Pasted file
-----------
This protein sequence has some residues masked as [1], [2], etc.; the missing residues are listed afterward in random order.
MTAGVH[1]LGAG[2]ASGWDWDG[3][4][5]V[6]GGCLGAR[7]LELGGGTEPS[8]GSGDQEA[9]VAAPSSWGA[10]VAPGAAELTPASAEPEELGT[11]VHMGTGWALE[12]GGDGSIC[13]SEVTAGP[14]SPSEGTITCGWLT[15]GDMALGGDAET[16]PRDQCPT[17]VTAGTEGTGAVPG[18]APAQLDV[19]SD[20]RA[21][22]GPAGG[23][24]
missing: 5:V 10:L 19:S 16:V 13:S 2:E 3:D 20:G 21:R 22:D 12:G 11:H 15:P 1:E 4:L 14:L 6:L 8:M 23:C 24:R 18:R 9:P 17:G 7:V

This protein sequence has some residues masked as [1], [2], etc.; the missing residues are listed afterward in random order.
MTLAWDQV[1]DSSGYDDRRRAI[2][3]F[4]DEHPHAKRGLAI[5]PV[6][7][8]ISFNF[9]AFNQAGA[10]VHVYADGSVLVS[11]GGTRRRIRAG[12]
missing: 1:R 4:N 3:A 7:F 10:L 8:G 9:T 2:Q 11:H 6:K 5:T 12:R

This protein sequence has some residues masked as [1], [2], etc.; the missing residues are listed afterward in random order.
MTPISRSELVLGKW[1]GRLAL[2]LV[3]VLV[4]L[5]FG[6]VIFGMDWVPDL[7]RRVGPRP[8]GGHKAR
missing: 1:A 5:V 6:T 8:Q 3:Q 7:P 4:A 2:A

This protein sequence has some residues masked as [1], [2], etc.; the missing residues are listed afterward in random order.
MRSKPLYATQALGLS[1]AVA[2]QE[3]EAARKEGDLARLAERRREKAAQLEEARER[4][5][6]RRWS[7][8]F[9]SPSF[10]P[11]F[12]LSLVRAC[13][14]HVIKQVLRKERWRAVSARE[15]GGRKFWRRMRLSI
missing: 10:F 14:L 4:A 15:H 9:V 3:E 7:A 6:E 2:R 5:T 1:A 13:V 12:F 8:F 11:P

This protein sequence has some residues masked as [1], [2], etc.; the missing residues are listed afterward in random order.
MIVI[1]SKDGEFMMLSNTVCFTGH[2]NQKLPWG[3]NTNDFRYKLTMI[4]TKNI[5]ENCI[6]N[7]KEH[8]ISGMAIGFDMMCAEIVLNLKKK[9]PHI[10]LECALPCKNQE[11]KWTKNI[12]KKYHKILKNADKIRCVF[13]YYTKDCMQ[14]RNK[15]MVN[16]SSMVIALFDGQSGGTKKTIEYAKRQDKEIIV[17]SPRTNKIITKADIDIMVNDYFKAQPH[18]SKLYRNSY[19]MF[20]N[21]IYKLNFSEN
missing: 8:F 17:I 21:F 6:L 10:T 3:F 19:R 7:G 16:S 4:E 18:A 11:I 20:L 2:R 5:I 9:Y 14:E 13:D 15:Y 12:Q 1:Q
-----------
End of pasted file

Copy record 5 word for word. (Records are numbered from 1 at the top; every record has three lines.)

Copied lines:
This protein sequence has some residues masked as [1], [2], etc.; the missing residues are listed afterward in random order.
MIVI[1]SKDGEFMMLSNTVCFTGH[2]NQKLPWG[3]NTNDFRYKLTMI[4]TKNI[5]ENCI[6]N[7]KEH[8]ISGMAIGFDMMCAEIVLNLKKK[9]PHI[10]LECALPCKNQE[11]KWTKNI[12]KKYHKILKNADKIRCVF[13]YYTKDCMQ[14]RNK[15]MVN[16]SSMVIALFDGQSGGTKKTIEYAKRQDKEIIV[17]SPRTNKIITKADIDIMVNDYFKAQPH[18]SKLYRNSY[19]MF[20]N[21]IYKLNFSEN
missing: 8:F 17:I 21:F 6:L 10:T 3:F 19:R 7:G 16:S 4:E 18:A 11:I 20:L 2:R 5:I 9:Y 14:E 13:D 15:Y 12:Q 1:Q